The trick is that for SSE(/2) to make a worth while difference you need to do a reasonably ammount of processing in a call (ie if you''re just doing 1 packed add instruction per call or something like that you''d be better to not do the call & code it in traditional fpu code)

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Jan Wassenberg    999
Not easy. First, the worst drawback: you end up penalizing the machine without SSE (which is the one that needs help the most!), because you go with the normal code path, but with some overhead due to the runtime decision. Are there any hard limits for what the non-SSE machine must accomplish? Can you just decide not to support P-II / plain Athlon or below CPUs, or is it a ''I wanna make it as fast as possible'' thing?
With that decision made, we can continue.
What is overhead? Simple, the difference to statically compiled, perfectly inlined code. Any overhead for a math library hurts, if applied to individual operations like addVector3. We can combat this in 3 ways:

1) reduce how often we pay the penalty: choose (via if, function pointer, whatever) SSE / FPU at the algorithm level, i.e. write transform_all_verts_sse and transform_all_verts_fpu, instead of splitting at the multiply_vector level. This is fairly annoying, especially if the algorithm is complex, or there are several such places, but workable.

2) compile your app at install time, taking into account the target system - no more runtime decision at all. This would be ideal IMO, but not everyone has a (good) compiler around.

3) go hardcore: patch your application at runtime, so that the math functions end up where they should. Of course, this ends up non-portable and may not work in the next Windows (*sigh*, if only they would write simple, secure code, instead of locking everything down..), but here we go!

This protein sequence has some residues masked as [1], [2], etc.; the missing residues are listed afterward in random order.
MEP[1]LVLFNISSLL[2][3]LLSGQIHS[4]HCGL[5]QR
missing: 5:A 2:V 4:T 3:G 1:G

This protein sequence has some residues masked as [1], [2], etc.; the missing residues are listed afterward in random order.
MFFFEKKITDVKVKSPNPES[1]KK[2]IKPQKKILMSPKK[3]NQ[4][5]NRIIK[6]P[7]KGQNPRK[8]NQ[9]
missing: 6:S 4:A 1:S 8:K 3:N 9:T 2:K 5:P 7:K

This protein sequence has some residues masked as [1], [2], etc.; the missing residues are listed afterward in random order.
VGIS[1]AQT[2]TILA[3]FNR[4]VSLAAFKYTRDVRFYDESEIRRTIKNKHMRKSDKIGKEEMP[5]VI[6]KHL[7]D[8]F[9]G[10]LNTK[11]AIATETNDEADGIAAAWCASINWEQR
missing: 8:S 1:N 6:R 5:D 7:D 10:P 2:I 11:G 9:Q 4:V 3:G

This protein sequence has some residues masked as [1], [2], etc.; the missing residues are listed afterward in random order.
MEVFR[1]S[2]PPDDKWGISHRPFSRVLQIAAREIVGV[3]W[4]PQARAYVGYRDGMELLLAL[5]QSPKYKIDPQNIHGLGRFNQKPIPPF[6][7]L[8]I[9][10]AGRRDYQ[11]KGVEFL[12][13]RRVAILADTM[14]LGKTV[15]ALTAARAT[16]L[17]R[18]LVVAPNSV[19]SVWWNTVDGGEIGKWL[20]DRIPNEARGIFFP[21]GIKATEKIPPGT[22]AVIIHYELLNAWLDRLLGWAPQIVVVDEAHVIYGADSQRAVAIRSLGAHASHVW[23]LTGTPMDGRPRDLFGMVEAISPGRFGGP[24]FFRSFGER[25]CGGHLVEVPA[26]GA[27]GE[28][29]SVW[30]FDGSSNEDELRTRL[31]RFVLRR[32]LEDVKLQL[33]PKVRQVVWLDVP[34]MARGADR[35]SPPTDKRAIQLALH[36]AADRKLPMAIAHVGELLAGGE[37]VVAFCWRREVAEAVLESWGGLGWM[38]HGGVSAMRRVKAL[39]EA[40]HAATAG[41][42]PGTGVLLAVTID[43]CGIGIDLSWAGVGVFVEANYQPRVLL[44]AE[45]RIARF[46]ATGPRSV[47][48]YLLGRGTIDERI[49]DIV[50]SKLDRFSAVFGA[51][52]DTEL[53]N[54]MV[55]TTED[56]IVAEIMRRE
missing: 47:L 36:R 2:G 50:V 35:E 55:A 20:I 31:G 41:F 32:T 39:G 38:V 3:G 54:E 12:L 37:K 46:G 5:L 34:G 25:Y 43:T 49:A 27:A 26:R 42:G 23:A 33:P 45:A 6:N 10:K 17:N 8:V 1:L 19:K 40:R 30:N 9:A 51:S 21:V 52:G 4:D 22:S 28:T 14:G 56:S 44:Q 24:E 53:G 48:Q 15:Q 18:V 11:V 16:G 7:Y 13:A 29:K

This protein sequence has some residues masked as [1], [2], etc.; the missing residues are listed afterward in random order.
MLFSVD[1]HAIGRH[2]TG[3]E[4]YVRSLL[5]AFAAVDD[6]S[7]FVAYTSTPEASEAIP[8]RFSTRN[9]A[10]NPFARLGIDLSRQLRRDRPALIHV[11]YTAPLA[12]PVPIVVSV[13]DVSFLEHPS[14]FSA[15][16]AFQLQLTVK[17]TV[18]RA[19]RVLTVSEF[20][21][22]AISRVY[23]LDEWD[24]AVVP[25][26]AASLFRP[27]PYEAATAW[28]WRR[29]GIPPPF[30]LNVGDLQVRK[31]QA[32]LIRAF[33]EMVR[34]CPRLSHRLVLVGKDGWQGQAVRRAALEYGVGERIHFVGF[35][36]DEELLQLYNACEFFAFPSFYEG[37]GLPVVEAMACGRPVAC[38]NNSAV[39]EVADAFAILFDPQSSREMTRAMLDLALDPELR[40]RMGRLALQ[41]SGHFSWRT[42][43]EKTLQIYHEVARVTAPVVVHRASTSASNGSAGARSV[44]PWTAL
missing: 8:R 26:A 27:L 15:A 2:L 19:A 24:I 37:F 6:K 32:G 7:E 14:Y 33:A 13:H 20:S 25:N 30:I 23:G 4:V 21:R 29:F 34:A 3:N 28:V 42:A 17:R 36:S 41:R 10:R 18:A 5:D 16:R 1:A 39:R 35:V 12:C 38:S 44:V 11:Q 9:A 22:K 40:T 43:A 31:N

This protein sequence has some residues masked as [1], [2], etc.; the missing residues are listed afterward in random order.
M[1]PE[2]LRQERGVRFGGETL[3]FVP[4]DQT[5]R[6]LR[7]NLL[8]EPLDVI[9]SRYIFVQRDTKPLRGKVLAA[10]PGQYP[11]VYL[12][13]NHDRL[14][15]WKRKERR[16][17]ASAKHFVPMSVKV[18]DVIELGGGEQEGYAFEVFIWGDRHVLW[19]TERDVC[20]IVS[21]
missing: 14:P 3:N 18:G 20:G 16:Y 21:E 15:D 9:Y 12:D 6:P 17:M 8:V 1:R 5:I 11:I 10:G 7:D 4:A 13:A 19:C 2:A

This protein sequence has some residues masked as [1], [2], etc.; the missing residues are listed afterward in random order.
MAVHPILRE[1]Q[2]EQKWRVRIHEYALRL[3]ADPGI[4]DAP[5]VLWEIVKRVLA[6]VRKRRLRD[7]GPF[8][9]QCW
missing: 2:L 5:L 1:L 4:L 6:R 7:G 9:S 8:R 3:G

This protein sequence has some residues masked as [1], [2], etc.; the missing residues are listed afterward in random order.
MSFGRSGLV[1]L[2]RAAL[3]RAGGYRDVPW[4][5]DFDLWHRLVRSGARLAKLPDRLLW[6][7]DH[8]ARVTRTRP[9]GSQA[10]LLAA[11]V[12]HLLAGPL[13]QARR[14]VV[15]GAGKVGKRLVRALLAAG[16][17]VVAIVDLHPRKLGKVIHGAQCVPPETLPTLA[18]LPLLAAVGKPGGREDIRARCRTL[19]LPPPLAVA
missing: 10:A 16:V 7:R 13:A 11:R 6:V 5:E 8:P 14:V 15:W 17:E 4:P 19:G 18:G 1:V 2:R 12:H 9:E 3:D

Somehow at init time, we want to change all occurrences of addVector3() with addVector3SSE(), if the CPU supports it. Thus, our overhead would consist of a static function call, which is worse than the inlined version, but much better than an indirect call. Here''s how to do it: addVector3 is a stub routine, which makes note of the place from which it is called (basically, the instruction before the return address on the stack), and patches this call instruction to point to addVector3SSE or addVector3FPU, in accordance to what CPU is detected.
Is there a way to actually inline the function, instead of paying the cost of a function call and copying args onto the stack? Spoiler: yes. Here''s how: addVector3 will patch the function the first time it is called, but it is declared __forceinline, and consists of a call to the patcher function plus padding (enough so that both SSE and FPU versions would fit). The init function doesn''t patch the call *site* as before, but replaces each occurence of itself with the SSE / FPU code. We have thereby reduced overhead to executing padding (can be further reduced with large instructions, instead of NOPs), and decreased instruction cache efficiency (due to padding); both are small compared to an indirect jump.
Note: both ways may require you to VirtualProtect away write protection.

BTW, it''s likely a jump correctly predicted not taken (your condition isn''t going to change, and if the function is called often enough to warrant optimization, it will be in the branch history) will be faster than an indirect jump (be it function pointer or virtual function), but you''ll have to test this on your CPU.

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Sander    1332